Code of Conduct

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Remember, at all times you are an ambassador for your sport and LISA. To the public your individual conduct represents, rightly or wrongly, how the majority of anglers behave.

Respect others at all times.

When parking vehicles in public areas or near housing, keep noise to a minimum, especially when returning in the early hours after a night fishing session.

Park your car in a sensible place when accessing a mark. Never park on farmer’s fields or other private property without prior permission. The same applies to beaches where 4×4 vehicles can cause potential damage through access to wildlife.

Use obvious footpaths, pathways or sheep tracks to get to the fishing mark. Do not walk across fields that may contain crops or other harvest.

Make sure all gates are closed properly behind you. Never jump across fences and walls and this can inadvertently cause damage.

When fishing or using piers,jetties or structures do not obstruct access points or walkways. When casting be aware of other users at all times both on the structure and in the water.

Respect your fellow angler at all times.

Always use an appropriate shock leader.

When fishing a popular mark, allow plenty of room between you and other anglers for safe casting. At least 20-metres. Use a suitable size/type of lead for the conditions you encounter to avoid crossed lines and confrontation.

At night, practice good light discipline if you are fishing near to others.

Respect your environment at all times.

While fishing, take a carrier bag or bin liner in to which to put all your bait wrappers, food packaging and other rubbish you may see. Never leave ANY litter behind you . Put it in a bin or take it home.

Cut all discarded line in to 4in (10cm) sections and put it in the rubbish bag. Discarded line can still do damage on the rubbish tip by ensnaring birds.

Discarded hooks need to have the points broken off with pliers before placing in a rubbish bag.

When digging or collecting bait only take the amount that you require for a session or that can be successfully stored for use on another occasion.

When bait digging , back fill all the holes as you dig to minimise the scar and allow the environment to recover quickly.

Replace all stones and boulders exactly as you found them when collecting crab. Failure to do this will see the eco system living under the rock killed with any compressed weed rotting. This pollutes the whole area and no ready to peel crab will use the same rocks for weeks to come. Replaced rocks cause no damage and may contain another crab the next day guaranteeing continued supplies for everyone.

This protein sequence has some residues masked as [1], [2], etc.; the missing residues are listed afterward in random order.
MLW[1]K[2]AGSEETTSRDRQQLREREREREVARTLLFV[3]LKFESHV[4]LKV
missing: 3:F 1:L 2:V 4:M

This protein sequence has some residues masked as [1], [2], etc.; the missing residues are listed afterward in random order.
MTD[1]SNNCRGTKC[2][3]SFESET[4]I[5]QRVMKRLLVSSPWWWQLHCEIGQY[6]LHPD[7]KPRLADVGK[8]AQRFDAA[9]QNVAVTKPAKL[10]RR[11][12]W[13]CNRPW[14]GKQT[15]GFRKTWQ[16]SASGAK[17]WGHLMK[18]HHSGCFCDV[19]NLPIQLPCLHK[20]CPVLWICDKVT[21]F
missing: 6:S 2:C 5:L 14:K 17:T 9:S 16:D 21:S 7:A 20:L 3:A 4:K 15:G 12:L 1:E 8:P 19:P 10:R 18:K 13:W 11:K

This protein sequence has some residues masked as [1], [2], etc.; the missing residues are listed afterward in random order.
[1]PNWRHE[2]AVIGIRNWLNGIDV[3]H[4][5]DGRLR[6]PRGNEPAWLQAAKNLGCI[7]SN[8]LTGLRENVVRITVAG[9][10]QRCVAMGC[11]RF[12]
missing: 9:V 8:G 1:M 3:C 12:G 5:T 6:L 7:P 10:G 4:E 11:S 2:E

Respect what you catch at all times.

Make sure you know local size limits and any non retention species.

Use suitable equipment for the area and species you are targeting

Only take fish you intend to eat and release/return fish responsibly, allow them time to recover if necessary.

Despatch any fish you intend to keep swiftly and appropriately

Be prepared to weigh, photograph and return fish quickly. Handle the fish as little a possible, ideally using wet hands,cloths or gloves.

If a hook cannot be removed, cut the line as far down a possible

Respect other amenity users at all times.

Avoid leaving unused rigs on the sand behind your box. Dogs can get tangled in the rigs and hooks as they are let free by their owners. Cover your bait whenever possible to avoid unnecessary confrontations. Count rig winders or packets to ensure you have all your rigs at the end of a session.

Sea birds and other wildlife can get tangled in rigs and hooks if left behind.

Never kill fish for eating in front of members of the public. Always have a bucket or bag into which you can place any kept fish so they are hidden from view while you fish.

Any kept fish for eating should be cleaned and the remains placed in the sea to go back in to the system. Never leave carcasses or dead fish scraps on the beach or rocks. The public use the same area and can take offence, which reflects badly all anglers.

Respect your personal safety and that of others at all times.

Watch for big sea swells when fishing rock marks and deep storm beaches. Pay attention to the tide times when fishing estuary bars. Other peoples lives may be put at risk to save yours!

Make sure someone knows where you are exactly and that you give this person a time you expect to arrive home. Carry a mobile phone, but do not rely on it.

Dress sensibly for the conditions you may encounter. Wear or have something in a bright colour to help rescue services locate you if need be. Always carry a small torch and a small first aid kit.